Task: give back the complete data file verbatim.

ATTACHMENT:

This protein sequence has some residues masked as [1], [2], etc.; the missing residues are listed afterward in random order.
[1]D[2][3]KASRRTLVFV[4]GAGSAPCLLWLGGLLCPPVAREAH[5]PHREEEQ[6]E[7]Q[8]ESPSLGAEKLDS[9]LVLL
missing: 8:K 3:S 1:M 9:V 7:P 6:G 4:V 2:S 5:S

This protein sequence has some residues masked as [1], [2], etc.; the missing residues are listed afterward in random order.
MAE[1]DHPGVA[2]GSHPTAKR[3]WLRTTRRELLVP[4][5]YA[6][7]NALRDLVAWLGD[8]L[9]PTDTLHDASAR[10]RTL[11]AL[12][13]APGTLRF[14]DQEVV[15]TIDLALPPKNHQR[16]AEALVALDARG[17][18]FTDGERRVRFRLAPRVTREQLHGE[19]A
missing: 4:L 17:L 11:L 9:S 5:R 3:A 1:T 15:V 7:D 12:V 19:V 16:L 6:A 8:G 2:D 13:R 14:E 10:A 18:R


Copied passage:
This protein sequence has some residues masked as [1], [2], etc.; the missing residues are listed afterward in random order.
[1]D[2][3]KASRRTLVFV[4]GAGSAPCLLWLGGLLCPPVAREAH[5]PHREEEQ[6]E[7]Q[8]ESPSLGAEKLDS[9]LVLL
missing: 8:K 3:S 1:M 9:V 7:P 6:G 4:V 2:S 5:S

This protein sequence has some residues masked as [1], [2], etc.; the missing residues are listed afterward in random order.
MAE[1]DHPGVA[2]GSHPTAKR[3]WLRTTRRELLVP[4][5]YA[6][7]NALRDLVAWLGD[8]L[9]PTDTLHDASAR[10]RTL[11]AL[12][13]APGTLRF[14]DQEVV[15]TIDLALPPKNHQR[16]AEALVALDARG[17][18]FTDGERRVRFRLAPRVTREQLHGE[19]A
missing: 4:L 17:L 11:L 9:S 5:R 3:A 1:T 15:V 7:D 12:V 19:V 16:L 6:A 8:G 2:D 13:R 14:E 10:A 18:R